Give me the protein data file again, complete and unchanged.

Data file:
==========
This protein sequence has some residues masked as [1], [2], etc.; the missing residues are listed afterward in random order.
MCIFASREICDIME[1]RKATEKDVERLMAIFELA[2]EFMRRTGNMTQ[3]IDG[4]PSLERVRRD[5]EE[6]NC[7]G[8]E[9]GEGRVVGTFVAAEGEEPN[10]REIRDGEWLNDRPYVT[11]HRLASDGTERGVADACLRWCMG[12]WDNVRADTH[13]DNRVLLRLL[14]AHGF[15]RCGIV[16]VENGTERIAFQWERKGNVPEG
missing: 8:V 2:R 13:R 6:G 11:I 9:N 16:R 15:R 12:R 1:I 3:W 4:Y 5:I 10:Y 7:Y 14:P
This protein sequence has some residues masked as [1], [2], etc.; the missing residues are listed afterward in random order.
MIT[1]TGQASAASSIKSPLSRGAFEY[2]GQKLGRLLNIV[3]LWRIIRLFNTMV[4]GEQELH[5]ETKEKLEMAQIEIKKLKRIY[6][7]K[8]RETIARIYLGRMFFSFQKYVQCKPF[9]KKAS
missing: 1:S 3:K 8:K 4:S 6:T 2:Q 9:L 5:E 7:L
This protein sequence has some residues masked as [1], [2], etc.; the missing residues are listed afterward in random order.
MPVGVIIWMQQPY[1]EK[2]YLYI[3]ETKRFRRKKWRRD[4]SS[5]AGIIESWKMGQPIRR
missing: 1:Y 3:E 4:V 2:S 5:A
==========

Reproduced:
This protein sequence has some residues masked as [1], [2], etc.; the missing residues are listed afterward in random order.
MCIFASREICDIME[1]RKATEKDVERLMAIFELA[2]EFMRRTGNMTQ[3]IDG[4]PSLERVRRD[5]EE[6]NC[7]G[8]E[9]GEGRVVGTFVAAEGEEPN[10]REIRDGEWLNDRPYVT[11]HRLASDGTERGVADACLRWCMG[12]WDNVRADTH[13]DNRVLLRLL[14]AHGF[15]RCGIV[16]VENGTERIAFQWERKGNVPEG
missing: 8:V 2:R 13:R 6:G 11:I 9:N 16:R 15:R 12:R 1:I 3:W 4:Y 5:I 10:Y 7:Y 14:P
This protein sequence has some residues masked as [1], [2], etc.; the missing residues are listed afterward in random order.
MIT[1]TGQASAASSIKSPLSRGAFEY[2]GQKLGRLLNIV[3]LWRIIRLFNTMV[4]GEQELH[5]ETKEKLEMAQIEIKKLKRIY[6][7]K[8]RETIARIYLGRMFFSFQKYVQCKPF[9]KKAS
missing: 1:S 3:K 8:K 4:S 6:T 2:Q 9:L 5:E 7:L
This protein sequence has some residues masked as [1], [2], etc.; the missing residues are listed afterward in random order.
MPVGVIIWMQQPY[1]EK[2]YLYI[3]ETKRFRRKKWRRD[4]SS[5]AGIIESWKMGQPIRR
missing: 1:Y 3:E 4:V 2:S 5:A